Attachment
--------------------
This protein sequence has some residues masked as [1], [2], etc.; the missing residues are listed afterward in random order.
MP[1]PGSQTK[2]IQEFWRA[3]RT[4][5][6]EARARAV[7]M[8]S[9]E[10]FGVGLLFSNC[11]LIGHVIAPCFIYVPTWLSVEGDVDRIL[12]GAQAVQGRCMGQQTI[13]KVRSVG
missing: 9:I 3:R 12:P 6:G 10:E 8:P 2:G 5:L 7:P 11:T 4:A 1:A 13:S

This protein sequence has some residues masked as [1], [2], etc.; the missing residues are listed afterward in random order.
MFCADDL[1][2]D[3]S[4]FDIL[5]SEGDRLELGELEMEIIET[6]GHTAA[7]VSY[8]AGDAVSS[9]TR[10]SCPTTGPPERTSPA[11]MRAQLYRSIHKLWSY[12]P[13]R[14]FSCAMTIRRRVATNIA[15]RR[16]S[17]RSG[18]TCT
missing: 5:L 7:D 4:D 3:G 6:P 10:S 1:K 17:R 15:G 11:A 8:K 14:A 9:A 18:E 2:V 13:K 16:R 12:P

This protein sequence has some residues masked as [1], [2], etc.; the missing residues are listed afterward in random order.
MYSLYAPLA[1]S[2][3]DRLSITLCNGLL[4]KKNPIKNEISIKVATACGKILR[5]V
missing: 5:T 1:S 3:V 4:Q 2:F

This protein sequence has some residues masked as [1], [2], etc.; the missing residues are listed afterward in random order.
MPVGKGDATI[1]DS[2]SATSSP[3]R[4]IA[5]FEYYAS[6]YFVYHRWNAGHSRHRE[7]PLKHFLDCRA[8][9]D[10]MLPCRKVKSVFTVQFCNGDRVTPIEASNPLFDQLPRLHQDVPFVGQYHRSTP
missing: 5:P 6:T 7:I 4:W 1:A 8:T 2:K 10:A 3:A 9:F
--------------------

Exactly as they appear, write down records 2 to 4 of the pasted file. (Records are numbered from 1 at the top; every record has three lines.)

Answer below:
This protein sequence has some residues masked as [1], [2], etc.; the missing residues are listed afterward in random order.
MFCADDL[1][2]D[3]S[4]FDIL[5]SEGDRLELGELEMEIIET[6]GHTAA[7]VSY[8]AGDAVSS[9]TR[10]SCPTTGPPERTSPA[11]MRAQLYRSIHKLWSY[12]P[13]R[14]FSCAMTIRRRVATNIA[15]RR[16]S[17]RSG[18]TCT
missing: 5:L 7:D 4:D 3:G 6:P 10:S 1:K 17:R 15:G 11:A 8:K 14:A 9:A 18:E 2:V 13:K 16:R 12:P

This protein sequence has some residues masked as [1], [2], etc.; the missing residues are listed afterward in random order.
MYSLYAPLA[1]S[2][3]DRLSITLCNGLL[4]KKNPIKNEISIKVATACGKILR[5]V
missing: 5:T 1:S 3:V 4:Q 2:F

This protein sequence has some residues masked as [1], [2], etc.; the missing residues are listed afterward in random order.
MPVGKGDATI[1]DS[2]SATSSP[3]R[4]IA[5]FEYYAS[6]YFVYHRWNAGHSRHRE[7]PLKHFLDCRA[8][9]D[10]MLPCRKVKSVFTVQFCNGDRVTPIEASNPLFDQLPRLHQDVPFVGQYHRSTP
missing: 5:P 6:T 7:I 4:W 1:A 8:T 2:K 10:A 3:A 9:F